However, this won’t be a simple delivery job for the two as other players are in play who will stop at nothing to get their hands on the extremely rare wine bottle. The notion of a one-of-a-kind wine will certainly interest wine lovers, and the film is undoubtedly a fun romantic adventure romp that is perfect for a couple’s night with wine in hand.
Duration: 1 h 31 min
7. The Secret of Santa Vittoria (1969)
One of the true classics for wine movies is director Stanley Kramer’s The Secret of Santa Vittoria. This film is set during World War 2 after the fall of Benito Mussolini and just as the German forces entrenched themselves throughout Italy. The film tells the story of the small vineyard town, Santa Vittoria, and its unlikely mayor, the drunkard Italo Bombolini.
As the small town discovers that the Nazis are coming to steal their prized wine export, Bombolini, along with the townsfolk, tries to pull a fast one over the invaders by giving them a generous amount but hiding most of their fine wine. However, the Nazi Captain von Prum notices that the villagers are not giving them all of their wine and sets out to find the remaining ones by hook or crook.
Despite the film releasing back in 1969, it still holds up to this day and is certainly a must-watch for all wine enthusiasts. It is an enthralling story of camaraderie amidst the trial and tribulations during the time of war and, of course, fantastic wine.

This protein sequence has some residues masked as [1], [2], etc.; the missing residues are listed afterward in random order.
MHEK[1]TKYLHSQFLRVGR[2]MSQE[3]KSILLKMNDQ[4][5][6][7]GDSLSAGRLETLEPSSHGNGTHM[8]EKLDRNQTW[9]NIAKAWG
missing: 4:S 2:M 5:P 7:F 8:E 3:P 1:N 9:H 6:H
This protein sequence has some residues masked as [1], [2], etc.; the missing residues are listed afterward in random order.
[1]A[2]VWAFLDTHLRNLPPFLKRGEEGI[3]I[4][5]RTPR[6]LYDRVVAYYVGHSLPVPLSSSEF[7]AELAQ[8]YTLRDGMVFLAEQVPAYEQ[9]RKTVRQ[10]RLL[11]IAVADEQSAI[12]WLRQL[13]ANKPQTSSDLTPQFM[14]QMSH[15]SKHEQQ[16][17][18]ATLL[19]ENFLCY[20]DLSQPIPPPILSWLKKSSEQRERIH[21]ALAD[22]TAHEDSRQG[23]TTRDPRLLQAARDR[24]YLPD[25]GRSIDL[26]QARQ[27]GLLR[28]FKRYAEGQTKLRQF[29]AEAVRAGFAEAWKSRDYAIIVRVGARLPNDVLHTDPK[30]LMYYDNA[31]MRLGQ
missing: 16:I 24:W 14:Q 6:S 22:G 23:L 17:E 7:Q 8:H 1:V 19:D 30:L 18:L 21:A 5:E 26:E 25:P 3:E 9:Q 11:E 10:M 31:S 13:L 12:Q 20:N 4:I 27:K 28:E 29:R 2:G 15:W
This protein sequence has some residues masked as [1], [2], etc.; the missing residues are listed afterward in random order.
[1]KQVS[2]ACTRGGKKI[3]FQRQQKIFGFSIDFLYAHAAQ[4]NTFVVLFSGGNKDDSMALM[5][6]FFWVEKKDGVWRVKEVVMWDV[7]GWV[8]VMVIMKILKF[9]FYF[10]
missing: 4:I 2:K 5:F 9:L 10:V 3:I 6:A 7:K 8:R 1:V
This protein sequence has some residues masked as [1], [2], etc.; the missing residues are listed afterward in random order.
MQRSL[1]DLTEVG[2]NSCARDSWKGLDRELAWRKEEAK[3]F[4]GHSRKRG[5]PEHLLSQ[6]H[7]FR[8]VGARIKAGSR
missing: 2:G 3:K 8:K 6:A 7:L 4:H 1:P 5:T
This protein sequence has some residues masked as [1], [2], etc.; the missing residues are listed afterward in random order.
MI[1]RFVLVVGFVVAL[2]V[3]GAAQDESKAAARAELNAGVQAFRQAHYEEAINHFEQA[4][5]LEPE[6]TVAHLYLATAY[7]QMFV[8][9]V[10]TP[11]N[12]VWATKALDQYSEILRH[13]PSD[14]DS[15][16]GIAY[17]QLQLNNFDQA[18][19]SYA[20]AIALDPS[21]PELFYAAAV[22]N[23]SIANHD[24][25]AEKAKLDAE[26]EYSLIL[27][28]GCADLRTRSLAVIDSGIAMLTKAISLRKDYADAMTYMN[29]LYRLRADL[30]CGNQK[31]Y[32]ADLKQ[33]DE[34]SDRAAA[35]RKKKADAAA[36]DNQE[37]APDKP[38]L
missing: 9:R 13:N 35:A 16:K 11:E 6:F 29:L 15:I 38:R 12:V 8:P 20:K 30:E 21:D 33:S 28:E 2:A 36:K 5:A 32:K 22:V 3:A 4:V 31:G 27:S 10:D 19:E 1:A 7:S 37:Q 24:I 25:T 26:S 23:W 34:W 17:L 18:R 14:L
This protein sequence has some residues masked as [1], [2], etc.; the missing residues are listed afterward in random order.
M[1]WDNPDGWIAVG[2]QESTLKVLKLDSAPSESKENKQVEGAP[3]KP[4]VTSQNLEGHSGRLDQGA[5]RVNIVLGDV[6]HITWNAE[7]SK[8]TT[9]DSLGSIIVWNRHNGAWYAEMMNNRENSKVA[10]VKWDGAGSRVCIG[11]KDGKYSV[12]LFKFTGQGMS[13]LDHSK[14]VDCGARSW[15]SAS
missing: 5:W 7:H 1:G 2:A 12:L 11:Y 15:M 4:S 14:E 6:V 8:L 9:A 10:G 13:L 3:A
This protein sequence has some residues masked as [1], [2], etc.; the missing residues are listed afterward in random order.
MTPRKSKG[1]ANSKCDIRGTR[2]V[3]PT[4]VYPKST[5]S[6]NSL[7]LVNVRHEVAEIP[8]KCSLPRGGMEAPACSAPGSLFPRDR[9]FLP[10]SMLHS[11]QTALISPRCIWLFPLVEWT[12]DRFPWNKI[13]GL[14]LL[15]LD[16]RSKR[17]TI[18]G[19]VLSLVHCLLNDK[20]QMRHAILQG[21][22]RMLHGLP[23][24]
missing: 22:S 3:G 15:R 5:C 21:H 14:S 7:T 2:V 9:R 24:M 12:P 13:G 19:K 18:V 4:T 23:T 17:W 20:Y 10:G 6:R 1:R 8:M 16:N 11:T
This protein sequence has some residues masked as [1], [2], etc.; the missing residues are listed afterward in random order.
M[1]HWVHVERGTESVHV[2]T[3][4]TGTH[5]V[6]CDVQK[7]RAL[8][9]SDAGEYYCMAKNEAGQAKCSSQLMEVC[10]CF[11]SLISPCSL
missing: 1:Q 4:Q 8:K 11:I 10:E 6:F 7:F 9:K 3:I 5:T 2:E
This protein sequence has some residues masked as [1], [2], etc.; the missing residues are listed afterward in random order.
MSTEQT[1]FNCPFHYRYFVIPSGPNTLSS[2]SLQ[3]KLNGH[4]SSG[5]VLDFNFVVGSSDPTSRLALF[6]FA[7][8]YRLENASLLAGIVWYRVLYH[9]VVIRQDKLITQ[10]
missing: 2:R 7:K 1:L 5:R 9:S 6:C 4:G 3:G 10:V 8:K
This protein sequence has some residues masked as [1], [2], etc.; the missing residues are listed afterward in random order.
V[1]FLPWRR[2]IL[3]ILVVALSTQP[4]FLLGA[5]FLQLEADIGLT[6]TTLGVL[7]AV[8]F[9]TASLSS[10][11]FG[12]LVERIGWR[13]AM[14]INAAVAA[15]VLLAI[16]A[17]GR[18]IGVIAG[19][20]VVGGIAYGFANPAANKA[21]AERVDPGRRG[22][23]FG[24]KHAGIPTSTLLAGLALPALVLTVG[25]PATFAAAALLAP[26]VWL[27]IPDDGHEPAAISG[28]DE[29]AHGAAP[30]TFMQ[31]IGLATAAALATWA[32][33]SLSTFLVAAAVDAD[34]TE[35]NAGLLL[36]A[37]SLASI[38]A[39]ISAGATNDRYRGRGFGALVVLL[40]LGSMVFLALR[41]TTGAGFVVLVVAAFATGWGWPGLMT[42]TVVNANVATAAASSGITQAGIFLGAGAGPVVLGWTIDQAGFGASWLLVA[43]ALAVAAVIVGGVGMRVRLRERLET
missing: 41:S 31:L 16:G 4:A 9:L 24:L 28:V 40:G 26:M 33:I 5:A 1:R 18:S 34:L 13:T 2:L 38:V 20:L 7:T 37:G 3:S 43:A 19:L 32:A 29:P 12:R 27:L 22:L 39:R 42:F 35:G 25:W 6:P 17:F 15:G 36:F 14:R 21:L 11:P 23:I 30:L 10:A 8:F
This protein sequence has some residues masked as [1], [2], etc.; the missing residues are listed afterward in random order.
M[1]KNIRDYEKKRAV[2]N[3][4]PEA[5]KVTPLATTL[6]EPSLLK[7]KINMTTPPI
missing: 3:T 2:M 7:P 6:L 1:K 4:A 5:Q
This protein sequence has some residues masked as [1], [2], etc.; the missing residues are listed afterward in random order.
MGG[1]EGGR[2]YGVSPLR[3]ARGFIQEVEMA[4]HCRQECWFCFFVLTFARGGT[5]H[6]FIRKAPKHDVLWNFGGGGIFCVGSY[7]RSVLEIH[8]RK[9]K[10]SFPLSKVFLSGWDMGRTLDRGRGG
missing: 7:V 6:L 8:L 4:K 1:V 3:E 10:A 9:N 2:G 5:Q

Duration: 2 h 19 min
8. Sideways (2004)
Quite possibly the most popular mainstream movie about wine on this list, this hit comedy-drama from 2004 is sure to be present in every wine lover’s film collection. The movie is about two friends whose life and career are up in the air. The film revolves around Jack (Thomas Haden Church), an actor whose glory days are undeniably right behind him, and his friend Miles (Paul Giamatti), a struggling writer and wine enthusiast who is also suffering from depression.
About a week before Jack gets to tie the knot, the two friends decide to go on a wine country trip for one last hurrah and enjoy a week of wine drinking. The film is carried by Jack and Miles’ odd-ball relationship as the two’s personalities can’t be further apart, yet they are pretty much the best of friends.
The film was a surprise hit in 2004, and despite appearing like a light-hearted comedy road movie, Sideways is, in fact, a character study about depression, friendship, midlife crises, love, and wine drinking, of course.
Duration: 2 h 7 min